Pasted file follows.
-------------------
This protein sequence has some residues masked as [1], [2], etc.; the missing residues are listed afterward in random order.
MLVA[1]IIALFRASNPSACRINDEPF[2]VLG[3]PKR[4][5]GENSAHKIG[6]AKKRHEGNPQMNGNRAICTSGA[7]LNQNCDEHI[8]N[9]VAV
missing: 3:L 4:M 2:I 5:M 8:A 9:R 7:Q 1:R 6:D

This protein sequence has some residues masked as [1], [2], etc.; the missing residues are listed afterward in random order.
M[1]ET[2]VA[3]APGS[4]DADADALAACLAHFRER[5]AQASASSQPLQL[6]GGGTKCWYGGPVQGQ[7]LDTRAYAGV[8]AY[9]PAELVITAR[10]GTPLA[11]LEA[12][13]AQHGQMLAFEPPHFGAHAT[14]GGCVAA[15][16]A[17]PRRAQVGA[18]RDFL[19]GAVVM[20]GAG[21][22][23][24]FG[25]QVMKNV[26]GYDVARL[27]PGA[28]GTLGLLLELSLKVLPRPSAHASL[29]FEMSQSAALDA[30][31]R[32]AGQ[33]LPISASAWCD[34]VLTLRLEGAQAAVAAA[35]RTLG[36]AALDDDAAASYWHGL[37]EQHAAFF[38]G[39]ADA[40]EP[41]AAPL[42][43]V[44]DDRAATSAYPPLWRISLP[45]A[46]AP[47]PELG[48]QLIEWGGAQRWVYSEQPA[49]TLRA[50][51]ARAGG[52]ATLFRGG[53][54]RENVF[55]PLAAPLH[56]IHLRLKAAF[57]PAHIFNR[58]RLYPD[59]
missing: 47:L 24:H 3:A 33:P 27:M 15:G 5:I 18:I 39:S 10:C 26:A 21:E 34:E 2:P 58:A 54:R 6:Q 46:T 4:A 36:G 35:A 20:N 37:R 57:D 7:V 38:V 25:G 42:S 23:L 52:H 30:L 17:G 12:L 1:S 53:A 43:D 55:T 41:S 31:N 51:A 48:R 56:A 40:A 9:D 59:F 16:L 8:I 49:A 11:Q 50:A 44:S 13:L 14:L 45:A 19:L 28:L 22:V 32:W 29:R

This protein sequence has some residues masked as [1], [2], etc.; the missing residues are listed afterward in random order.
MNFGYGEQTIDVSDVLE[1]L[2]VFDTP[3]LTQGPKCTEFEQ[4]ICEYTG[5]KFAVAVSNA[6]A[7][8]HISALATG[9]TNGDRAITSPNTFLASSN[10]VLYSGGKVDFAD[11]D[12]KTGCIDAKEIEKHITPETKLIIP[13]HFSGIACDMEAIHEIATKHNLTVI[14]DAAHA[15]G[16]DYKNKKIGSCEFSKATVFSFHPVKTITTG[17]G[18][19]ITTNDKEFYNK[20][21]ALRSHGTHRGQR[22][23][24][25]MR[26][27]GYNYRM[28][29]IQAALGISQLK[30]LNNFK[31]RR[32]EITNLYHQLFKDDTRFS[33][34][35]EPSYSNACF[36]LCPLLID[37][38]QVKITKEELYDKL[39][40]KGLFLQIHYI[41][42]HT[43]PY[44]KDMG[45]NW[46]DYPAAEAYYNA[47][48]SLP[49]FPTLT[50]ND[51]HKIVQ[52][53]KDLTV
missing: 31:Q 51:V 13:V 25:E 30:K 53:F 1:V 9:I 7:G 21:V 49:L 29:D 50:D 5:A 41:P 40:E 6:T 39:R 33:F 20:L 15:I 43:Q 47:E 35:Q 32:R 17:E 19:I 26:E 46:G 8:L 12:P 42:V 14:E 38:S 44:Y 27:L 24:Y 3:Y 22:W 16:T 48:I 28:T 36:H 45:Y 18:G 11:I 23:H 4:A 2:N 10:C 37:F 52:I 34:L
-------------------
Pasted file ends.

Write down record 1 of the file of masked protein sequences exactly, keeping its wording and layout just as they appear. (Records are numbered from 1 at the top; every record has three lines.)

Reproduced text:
This protein sequence has some residues masked as [1], [2], etc.; the missing residues are listed afterward in random order.
MLVA[1]IIALFRASNPSACRINDEPF[2]VLG[3]PKR[4][5]GENSAHKIG[6]AKKRHEGNPQMNGNRAICTSGA[7]LNQNCDEHI[8]N[9]VAV
missing: 3:L 4:M 2:I 5:M 8:A 9:R 7:Q 1:R 6:D